|In this unusual design, the drive shaft runs through the lower right side stay and there is no chain. No dirt or grime got into this system! The company later manufactured the Pierce Arrow Motorcar.|
|This tricycle was a Sears-Roebuck catalog item, sold throughout the country for only $4.95. The actual manufacturer is unknown. The steering tiller could also be swiveled around to become a tow bar. The tires are solid rubber.|
|Columbia Shaft Drive
|Shaft drive bicycles were expensive to manufacture as it was difficult to insure an accurate fit of the bevel gears connecting the drive shaft to the pedal crankshaft. Assembly was difficult and time consuming. The design also made it difficult to change the rear tire. Dispite the disadvantages, shaft drive bicycles were produced well into the early 1900s.|
|This bicycle has a unique cantilever frame system with all ridged member in compression only. One of the Dursley Pederson models weighed only nine pounds and is still considered a cult bicycle in England|
|Marsten Golden Sunbeam
|This is the Rolls Royce of bicycles. It was originally sold by Billy Morris of Oxford who later opened an auto repair business and then the MG Motorcar Company. It is distinguished by its patented "little Oil Bath" that kept the running chain coursing though a pool of light oil and a foot-peg on right rear axle that lifts a mounting rider high enough to come forward over the back of the saddle in a "gentlemanly" fashion.|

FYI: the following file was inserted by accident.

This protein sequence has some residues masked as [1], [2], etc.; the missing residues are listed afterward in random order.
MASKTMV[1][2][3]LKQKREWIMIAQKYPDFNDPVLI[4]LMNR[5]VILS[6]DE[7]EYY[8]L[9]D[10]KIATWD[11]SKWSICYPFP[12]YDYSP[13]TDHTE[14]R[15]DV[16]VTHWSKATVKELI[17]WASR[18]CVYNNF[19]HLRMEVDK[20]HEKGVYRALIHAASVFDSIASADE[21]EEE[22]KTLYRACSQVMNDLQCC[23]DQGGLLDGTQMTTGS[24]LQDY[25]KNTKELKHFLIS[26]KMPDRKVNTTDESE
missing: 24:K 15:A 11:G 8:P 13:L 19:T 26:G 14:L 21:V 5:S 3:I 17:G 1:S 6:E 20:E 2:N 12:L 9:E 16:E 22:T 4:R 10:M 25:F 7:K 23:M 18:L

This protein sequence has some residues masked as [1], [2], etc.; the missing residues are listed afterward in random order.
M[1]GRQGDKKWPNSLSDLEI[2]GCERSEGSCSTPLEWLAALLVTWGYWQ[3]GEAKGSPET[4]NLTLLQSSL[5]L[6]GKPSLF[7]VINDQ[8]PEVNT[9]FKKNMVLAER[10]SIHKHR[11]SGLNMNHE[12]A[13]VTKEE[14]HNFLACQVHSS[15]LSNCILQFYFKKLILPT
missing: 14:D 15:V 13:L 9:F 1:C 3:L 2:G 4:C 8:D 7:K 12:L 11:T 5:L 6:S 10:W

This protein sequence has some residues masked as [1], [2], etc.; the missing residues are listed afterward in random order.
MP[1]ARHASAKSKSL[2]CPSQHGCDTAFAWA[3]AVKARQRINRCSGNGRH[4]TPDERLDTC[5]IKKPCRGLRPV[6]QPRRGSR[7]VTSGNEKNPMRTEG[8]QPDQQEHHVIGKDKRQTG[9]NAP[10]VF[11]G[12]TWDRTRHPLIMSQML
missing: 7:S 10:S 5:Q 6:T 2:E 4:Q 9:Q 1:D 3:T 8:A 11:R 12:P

|This ball-bearing wheeled auto-coaster features a hand brake, a clutch release and a steering wheel.|
|Pierce Arrow with
Smith Motor Wheel
|(Photo not available)Thousands of these power units were produced in the early 1900s. The Smith Motor Wheel was also manufactured in England as the Wahl Motor Wheel.|
|This machine is propelled by the rider pumping his weight up and down, causing the rear eccentric wheel to rotate. Popularly rented and ridden in amusement parks, it was ridden by its inventor from Chicago to Miami in 11 days (another definition of pumping iron?). A skilled rider is said to be capable of attaining speeds of 20 mph. Ingo racing is a popular pastime on the East coast.|
|This folding bicycle was dropped from aircraft to ground forces by parachute in WWII. It is the successor to the non-folding bikes used by the British military in the Boer War and in WWI|
England, Kansas City
|Designed by Englishman Benjamin Bowden in 1946 in an attempt to revolutionize the English bicycle industry, manufacturing was later moved to Kansas City in 1954. About 500 units were produced from 1954 to 1960 subsequent to the move.Construction is all fibergalss except for the forks and handlebars. Bicycle collectors consider the Spacelander a fine example of "Art Deco" design.|
|This steam propulsion unit was sold in kit form in the 1950s by Richard Smith of Southern California. A ½ h.p. engine drives this machine at 25 mph. It is propane fuel-fired. Boiler steam pressure is 150 psi.|
William Smith Electric
|(Photo not available)This electric bicycle was built by Bill smith of Alameda, CA, who used it to commute to work. A Datsun starter motor and motorcycle batteries power this gem.|
Cinelli Bicycle Co.
|This Italian-made bicycle was ridden by Olympic speed skating champion Eric Heiden in the Tour de France. A similar frame hangs in the Milan Technical Museum.|